The new Seven Wonders of the World have been selected after a global poll. The winners were announced Saturday. Sabina Castelfranco reports from Rome.
About 100 million votes were cast by the Internet and cell-phone text messages to choose the new Seven Wonders of the World.
Academy Award-winning British actor Ben Kingsley announced the winners at a glitzy international show at Portugal's largest venue, the Estadio da Luz in Lisbon.
"The Colosseum in Rome," he said.
The only site in Europe selected was the Colosseum. The others were: The Great Wall of China, India's Taj Mahal, Jordan's ancient city of Petra, the Incan ruins of Machu Picchu in Peru, Brazil's Statue of Christ Redeemer, and Mexico's Chichen Itza pyramid.
The seven winners beat out 14 other nominated landmarks, including the Eiffel Tower in Paris, Easter Island in the Pacific, the Statue of Liberty in New York City, the Acropolis in Athens, Russia's Kremlin and Australia's Sydney Opera House.
Thousands enjoyed the show in Lisbon, which included break-dancing and singing by tenor Jose Carreras and pop star Jennifer Lopez. Others celebrated in the countries home to the sites chosen.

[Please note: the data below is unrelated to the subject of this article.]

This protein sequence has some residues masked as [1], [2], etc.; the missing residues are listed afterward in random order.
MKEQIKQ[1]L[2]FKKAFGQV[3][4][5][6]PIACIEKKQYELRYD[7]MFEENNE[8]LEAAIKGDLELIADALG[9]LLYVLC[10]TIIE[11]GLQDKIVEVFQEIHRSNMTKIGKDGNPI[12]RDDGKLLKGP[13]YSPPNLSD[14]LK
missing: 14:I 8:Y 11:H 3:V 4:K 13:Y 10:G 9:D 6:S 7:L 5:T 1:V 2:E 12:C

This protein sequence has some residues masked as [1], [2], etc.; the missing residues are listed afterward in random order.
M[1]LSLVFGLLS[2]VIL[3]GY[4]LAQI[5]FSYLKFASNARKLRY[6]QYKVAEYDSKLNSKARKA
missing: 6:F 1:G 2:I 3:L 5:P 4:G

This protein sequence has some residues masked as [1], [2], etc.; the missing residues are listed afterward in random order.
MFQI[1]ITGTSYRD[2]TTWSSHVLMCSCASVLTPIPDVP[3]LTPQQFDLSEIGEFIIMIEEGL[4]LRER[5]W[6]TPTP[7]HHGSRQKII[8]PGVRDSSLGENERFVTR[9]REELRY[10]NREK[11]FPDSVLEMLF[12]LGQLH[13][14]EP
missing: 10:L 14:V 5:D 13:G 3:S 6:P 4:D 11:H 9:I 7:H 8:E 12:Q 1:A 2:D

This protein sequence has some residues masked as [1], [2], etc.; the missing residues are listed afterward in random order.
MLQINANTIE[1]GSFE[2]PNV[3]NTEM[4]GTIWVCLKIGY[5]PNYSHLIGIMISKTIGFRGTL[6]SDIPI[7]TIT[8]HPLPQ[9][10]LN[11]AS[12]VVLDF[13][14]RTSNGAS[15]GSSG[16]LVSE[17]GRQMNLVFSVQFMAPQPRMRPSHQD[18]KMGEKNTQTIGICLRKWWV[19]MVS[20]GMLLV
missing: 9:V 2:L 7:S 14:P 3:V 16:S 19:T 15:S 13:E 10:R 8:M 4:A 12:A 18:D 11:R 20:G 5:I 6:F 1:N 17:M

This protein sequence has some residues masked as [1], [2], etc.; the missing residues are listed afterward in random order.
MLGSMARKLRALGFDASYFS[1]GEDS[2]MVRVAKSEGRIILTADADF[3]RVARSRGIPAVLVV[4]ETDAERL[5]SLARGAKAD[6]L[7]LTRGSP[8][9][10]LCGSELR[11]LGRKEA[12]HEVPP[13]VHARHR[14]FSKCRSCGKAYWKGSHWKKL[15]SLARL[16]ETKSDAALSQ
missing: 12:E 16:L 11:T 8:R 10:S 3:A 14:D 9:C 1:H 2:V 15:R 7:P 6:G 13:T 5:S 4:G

In India, this young man said he was proud he was born in the city of the Taj Mahal. He said he was proud it was selected as one of the Seven Wonders of the World.
In Mexico, Yucatan State Governor Yvonne Ortega celebrated the selection of the Chichen Itza pyramid.
Ortega said, "the Mayans brought luck to us, the people from Yucatan, but now we must take advantage of this with a great economic development for the country."
The campaign to name the new wonders was launched in 1999 with almost 200 nominations coming in from around the world. The list of candidates was narrowed to 21 by the start of 2006. Organizers also went on a world tour, visiting each site.
The original list of wonders were concentrated in the Mediterranean and Middle East. The only surviving structures from the original seven wonders of the ancient world are The Great Pyramids of Giza.
The New 7 Wonders organization was established by Swiss-Canadian adventurer Bernard Weber. It aims to promote cultural diversity by supporting, preserving and restoring monuments. It relies on private donations and revenue from selling broadcasting rights.